Everyday nationalism's evidence problem

Jon Fox and Maarten Van Ginderachter (eds.), Everyday nationalism's evidence problem, themed section of Nations and Nationalism (Vol. 24, Issue 3, 2018), pp. 546-623.

  • Jon E. Fox and Maarten Van Ginderachter, Introduction: Everyday nationalism's evidence problem
  • Tim Edensor and Shanti Sumartojo, Geographies of everyday nationhood: experiencing multiculturalism in Melbourne
  • Maarten Van Ginderachter, How to gauge banal nationalism and national indifference in the past: proletarian tweets in Belgium’s belle époque 
  • Michael Skey, ‘There are times when I feel like a bit of an alien’: Middling migrants and the national order of things
  • Jonathan Hearn and Marco Antonsich, Theoretical and methodological considerations for the study of banal and everyday nationalism

National indifference and the history of nationalism in modern Europe

Maarten Van Ginderachter and Jon Fox (eds.), National indifference and the history of nationalism in modern Europe, Routledge (2019)

  • Introduction. National indifference and the history of nationalism in modern Europe
    Maarten Van Ginderachter and Jon Fox
  • Too much on their mind. Impediments and limitations of the national cultural project in nineteenth-century Belgium
    Tom Verschaffel
  • From national indifference to national commitment and back: the case of the Trentine POWS in Russia during the First World War
    Simone A. Bellezza
  • Lost in transition? The Habsburg legacy, state- and nation-building, and the new fascist order in the Upper Adriatic
    Marco Bresciani
  • National indifference and the transnational corporation: the paradigm of the Bat’a Company
    Zachary Doleshal
  • Between nationalism and indifference: the gradual elimination of indifference in interwar Yugoslavia
    Filip Erdeljac
  • Paths to Frenchness: national indifference and the return of Alsace to France, 1919-1939
    Alison Carrol
  • Beyond politics: national indifference as everyday ethnicity
    Gábor Egry
  • National indifference, statistics, and the constructivist paradigm: the case of the "Tutejsi" (‘the people from here’) in interwar Polish censuses
    Morgane Labbé
  • Instrumental nationalism in Upper Silesia
    Brendan Karch
  • ‘I have removed the boundaries of nations’: nation switching and the Roman Catholic Church during and after the Second World War
    Jim Bjork
  • ‘Citizen of the Soviet Union – it sounds dignified’. Letter writing, nationalities policy, and identity in the post-Stalinist Soviet Union
    Anna Whittington
  • Conclusion: national indifference and the history of nationalism in modern Europe
    Jon Fox, Maarten Van Ginderachter and James M. Brophy

Questioning the Wilsonian Moment. The Role of Ethnicity and Nationalism in the Dissolution of European Empires from the Belle Époque through the First World War

Questioning the Wilsonian Moment. The Role of Ethnicity and Nationalism in the Dissolution of European Empires from the Belle Époque through the First World War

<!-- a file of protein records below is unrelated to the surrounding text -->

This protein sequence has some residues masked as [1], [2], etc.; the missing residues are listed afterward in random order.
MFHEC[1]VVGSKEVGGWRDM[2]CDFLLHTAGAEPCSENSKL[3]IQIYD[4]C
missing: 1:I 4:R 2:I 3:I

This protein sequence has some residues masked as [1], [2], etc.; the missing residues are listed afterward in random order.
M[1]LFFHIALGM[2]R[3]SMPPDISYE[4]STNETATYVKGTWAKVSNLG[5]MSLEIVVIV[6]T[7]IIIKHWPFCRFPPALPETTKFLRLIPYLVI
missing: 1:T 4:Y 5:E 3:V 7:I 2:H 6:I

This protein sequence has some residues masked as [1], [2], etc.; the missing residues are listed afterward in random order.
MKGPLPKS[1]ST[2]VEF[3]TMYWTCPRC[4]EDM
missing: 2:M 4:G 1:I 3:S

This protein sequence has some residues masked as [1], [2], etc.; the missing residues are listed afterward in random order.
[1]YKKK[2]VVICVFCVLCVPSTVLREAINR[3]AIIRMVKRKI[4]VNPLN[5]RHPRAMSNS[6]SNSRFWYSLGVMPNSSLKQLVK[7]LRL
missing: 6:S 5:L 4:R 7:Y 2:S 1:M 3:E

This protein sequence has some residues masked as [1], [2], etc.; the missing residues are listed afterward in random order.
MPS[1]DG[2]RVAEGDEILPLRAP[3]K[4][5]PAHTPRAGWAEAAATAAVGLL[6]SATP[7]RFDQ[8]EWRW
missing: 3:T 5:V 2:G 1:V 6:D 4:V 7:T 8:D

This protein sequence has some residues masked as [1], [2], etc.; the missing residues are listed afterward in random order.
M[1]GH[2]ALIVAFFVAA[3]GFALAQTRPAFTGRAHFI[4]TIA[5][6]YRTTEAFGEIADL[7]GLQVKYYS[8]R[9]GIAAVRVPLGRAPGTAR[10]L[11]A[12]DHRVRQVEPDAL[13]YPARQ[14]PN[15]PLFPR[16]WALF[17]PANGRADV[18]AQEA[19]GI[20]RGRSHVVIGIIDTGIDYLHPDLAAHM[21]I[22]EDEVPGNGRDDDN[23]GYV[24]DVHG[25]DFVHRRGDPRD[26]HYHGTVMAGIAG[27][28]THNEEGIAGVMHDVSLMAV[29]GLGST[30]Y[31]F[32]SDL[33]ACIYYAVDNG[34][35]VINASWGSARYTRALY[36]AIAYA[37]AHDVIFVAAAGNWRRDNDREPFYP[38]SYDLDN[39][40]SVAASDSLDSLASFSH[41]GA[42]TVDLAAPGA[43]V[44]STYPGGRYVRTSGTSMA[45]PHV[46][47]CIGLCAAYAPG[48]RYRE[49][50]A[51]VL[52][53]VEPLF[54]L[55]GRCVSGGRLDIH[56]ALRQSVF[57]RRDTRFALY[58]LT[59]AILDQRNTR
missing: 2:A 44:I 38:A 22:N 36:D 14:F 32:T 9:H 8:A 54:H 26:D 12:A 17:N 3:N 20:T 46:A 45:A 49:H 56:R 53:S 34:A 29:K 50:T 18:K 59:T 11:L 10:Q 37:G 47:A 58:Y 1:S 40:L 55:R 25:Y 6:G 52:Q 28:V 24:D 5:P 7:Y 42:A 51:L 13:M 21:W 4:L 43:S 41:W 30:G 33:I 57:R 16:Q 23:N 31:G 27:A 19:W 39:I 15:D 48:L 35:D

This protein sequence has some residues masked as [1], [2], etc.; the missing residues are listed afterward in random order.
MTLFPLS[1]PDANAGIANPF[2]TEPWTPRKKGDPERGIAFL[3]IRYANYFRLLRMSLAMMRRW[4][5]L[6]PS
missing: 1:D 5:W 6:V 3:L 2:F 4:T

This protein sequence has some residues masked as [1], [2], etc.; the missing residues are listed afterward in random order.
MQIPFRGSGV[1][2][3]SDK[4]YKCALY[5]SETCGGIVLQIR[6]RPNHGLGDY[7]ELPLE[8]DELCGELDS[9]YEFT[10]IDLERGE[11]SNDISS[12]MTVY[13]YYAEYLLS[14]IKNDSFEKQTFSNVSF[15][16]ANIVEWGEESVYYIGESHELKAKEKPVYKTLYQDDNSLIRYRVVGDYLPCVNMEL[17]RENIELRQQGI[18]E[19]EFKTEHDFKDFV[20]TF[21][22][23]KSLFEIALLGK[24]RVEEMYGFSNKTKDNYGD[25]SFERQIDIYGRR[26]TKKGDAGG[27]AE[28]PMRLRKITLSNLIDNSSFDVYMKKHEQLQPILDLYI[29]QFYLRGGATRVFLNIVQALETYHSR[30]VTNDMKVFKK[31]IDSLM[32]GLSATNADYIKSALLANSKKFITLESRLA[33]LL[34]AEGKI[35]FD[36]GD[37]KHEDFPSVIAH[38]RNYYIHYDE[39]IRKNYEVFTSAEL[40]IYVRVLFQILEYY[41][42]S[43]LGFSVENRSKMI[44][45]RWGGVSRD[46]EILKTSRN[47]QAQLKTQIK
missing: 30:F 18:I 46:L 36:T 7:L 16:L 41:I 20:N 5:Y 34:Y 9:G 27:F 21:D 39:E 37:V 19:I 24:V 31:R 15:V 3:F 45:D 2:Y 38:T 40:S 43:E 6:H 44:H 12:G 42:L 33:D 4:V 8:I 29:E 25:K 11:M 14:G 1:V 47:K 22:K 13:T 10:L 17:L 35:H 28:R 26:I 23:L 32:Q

Eric Storm and Maarten Van Ginderachter (eds.)

Special dossier in: European Review of History / Revue européenne d’histoire, 2019, DOI: 10.1080/13507486.2019.1633276

The dossier contains the following articles:
• Storm, Eric and Van Ginderachter, Maarten, Introduction. Questioning the Wilsonian Moment. The Role of Ethnicity and Nationalism in the Dissolution of European Empires from the Belle Époque through the First World War
• Christoph Mick (University of Warwick), Legality, ethnicity and violence in Austrian Galicia, 1890-1920
• Martin O’Donoghue (National University of Ireland), ‘Ireland’s Independence Day’: The Fall of the Irish Parliamentary Party in 1918
• Jan Rybak (European University Institute), ‘Universal Freedom’ and the ‘English Declaration’: Watershed Moments for Radical Jewish Politics  
• Jasper Heinzen (University of York), Making democracy safe for tribal homelands? Self-determination and political regionalism in Weimar Germany

Emotions and everyday nationalism in modern European history

Andreas Stynen, Maarten Van Ginderachter and Xosé M. Núñez Seixas (eds.), Emotions and everyday nationalism in modern European history (Routledge, 2020)

  • Introduction by Xosé M. Núñez Seixas, Andreas Stynen and Maarten Van Ginderachter
  • Moreno Almendral, Raúl (University of Salamanca), Feeling nationhood while telling lives: ego-documents, emotions and national character during the Age of Revolutions
  • Oddens, Joris (Leiden University), So Close and Yet So Far. Degrees of Emotional Proximity in Pauper Letters to Dutch National Power Holders around 1800
  • Niedhammer, Martina (Collegium Carolinum: Research Institute for the History of the Czech Lands and Slovakia), ‘Lou tresor dóu Felibrige’: An Occitan Dictionary and its Emotional Appeal
  • Hoegaerts, Josephine (Helsinki Collegium for Advanced Studies), Learning to Love. Embodied Practices of Patriotism in the Nineteenth-Century Classroom (and Beyond)
  • Marzec, Wiktor (Central European University), Performing and Remembering Working-Class Nationalism in late Russian Poland
  • Blanck, Thomas (Universität zu Köln), In Search of Another Italy. Youth, Emotions, and the Nation in Fiume 1919/20
  • Cârstocea, Raul (European Centre for Minority Issues, Flensburg), Bringing Out the Dead: Mass Funerals, Cult of Death and the Emotional Dimension of Nationhood in the Case of the Legionary Movement in Interwar Romania
  • Kivimäki, Ville (University of Tampere), ‘The Fatherland did not drink the blood / of our fathers and brothers in vain’. Finnish Frontline Soldiers’ Lyrical Attachment to the Nation in World War II
  • Faraldo, José M. (Complutense University of Madrid), Reconstructing emotional bonds to alien territories. The nationalization of the Polish ‘Western Regions” (1944-1956)